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While commuting or touring I use a off road trekking bike with racks, a water-proof bag and some tools in case of flat tyres.

In my day trips I prefer my fitness bike and I want to be "fast and light" so I have no racks and bags. In my saddle minibag I have only a multitool and a tube. What else should I carry (e.g a pump) and with which way?

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Related: What are the utmost important things to bring on a ride? (This focuses on shorter rides.) –  Neil Fein Sep 7 '11 at 17:16
    
Interesting that no one else has mentioned water. –  Daniel R Hicks Sep 7 '11 at 18:25
    
@Daniel - Good point, have added it to my answer. –  Neil Fein Sep 7 '11 at 18:40
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7 Answers

up vote 10 down vote accepted

In my opinion, minimal set of what to carry:

  1. Water (bottle in a bottle cage)
  2. pump, CO2 valve and a couple CO2 cartridges, or a pump with the CO2 valve and 1 CO2 cartridge. CO2 is faster and smaller, but you can basically only handle as many flats as you have cartridges.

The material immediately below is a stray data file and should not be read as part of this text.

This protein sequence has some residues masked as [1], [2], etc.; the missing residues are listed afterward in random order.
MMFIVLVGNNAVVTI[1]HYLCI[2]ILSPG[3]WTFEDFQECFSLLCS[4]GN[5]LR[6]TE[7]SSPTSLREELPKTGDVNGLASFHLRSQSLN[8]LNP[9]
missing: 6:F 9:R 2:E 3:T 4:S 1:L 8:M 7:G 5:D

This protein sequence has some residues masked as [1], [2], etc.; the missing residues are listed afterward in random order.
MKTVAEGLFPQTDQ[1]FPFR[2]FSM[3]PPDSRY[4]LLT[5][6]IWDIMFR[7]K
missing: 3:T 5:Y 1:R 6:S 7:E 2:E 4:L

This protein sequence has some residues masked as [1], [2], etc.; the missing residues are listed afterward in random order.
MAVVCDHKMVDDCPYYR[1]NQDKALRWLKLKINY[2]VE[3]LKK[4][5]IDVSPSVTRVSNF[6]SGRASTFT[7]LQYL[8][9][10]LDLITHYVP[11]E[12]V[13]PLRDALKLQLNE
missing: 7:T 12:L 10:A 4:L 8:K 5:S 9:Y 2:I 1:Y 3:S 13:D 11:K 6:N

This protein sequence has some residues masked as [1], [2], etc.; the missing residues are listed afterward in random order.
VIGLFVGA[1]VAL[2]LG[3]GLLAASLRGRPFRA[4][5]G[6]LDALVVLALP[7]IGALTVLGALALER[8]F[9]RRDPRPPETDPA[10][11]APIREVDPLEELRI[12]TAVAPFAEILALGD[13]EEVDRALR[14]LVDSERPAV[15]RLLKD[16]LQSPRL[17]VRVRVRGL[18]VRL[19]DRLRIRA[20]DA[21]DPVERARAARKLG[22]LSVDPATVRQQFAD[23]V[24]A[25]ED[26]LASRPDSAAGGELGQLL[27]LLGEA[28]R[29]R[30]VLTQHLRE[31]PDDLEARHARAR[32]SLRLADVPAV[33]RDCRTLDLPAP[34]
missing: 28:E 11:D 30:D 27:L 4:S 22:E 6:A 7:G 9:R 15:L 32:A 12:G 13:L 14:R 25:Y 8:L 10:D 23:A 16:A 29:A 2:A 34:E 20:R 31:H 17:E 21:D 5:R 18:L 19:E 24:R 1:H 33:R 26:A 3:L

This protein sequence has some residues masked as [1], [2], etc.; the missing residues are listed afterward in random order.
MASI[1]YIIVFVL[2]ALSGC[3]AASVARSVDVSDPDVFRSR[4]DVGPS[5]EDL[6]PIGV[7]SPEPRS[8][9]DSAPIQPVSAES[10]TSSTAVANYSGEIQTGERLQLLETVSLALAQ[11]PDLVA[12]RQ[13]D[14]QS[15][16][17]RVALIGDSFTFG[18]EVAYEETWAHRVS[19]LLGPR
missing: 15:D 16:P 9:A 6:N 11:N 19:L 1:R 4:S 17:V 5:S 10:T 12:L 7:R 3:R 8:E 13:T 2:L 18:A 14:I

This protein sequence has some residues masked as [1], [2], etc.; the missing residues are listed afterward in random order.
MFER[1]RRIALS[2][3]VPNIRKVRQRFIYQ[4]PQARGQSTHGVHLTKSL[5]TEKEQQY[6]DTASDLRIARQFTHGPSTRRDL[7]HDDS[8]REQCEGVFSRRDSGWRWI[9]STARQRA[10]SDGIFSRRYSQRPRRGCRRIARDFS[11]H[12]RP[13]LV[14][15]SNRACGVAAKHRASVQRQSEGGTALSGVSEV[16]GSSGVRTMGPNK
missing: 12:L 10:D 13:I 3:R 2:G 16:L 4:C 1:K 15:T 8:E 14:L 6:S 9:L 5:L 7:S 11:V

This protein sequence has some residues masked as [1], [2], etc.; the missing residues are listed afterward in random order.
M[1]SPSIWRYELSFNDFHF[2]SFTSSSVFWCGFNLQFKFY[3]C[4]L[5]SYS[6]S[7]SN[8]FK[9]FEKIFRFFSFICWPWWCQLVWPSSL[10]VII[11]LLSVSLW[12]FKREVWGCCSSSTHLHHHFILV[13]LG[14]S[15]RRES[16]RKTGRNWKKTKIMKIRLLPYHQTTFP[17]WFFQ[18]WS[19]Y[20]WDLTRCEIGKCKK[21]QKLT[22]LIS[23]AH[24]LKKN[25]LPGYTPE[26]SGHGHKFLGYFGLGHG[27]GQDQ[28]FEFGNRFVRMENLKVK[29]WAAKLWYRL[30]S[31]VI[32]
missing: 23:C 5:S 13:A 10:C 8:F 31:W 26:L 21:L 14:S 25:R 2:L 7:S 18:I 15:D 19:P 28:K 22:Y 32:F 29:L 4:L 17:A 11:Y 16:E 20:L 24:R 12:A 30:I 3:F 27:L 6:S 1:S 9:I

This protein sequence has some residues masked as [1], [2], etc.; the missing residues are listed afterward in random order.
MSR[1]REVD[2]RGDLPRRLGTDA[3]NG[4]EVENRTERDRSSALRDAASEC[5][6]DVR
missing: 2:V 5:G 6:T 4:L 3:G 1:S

3. tire levers (2 is easier, 1 might be sufficient)
  4. 1 spare tube
  5. patch kit (pre-glued patches or patches and glue)
  6. cell phone
  7. ID (I prefer both a photo ID such as driver's license and something useful to emergency personnel like a Road ID. So I can buy a beer at the halfway point and have something useful in case there's an accident and I'm unconscious)
  8. Some form of payment (cash, atm card, credit card, whatever)
  9. (optional) energy bar or some other sort of small portable food item
  10. (optional) small multitool that can adjust brakes, derailers, and at least temporarily deal with saddle issues

Basically, the most likely problem on the road is getting a single flat. The next most likely is getting two flats (running through some glass that gets both tires or not getting the first flat quite fixed right). So you need to be able to handle a flat and preferably two. If you have a few small bills you can use one to temporarily patch the tire if there's a big hole in the tire itself.

I like having 1 tube and a patch kit because swapping a tube is faster (especially with slow leaks) and it's possible to get a flat you can't really patch (too big, valve stem sheared off while pumping, etc).

After that everything else is much less likely to go wrong. Brakes having an issue or the saddle sliding back are possible. Running out of energy is possible. But those other non-flat things are unlikely enough that being able to call a friend or taxi or something like that is a sufficient backup plan.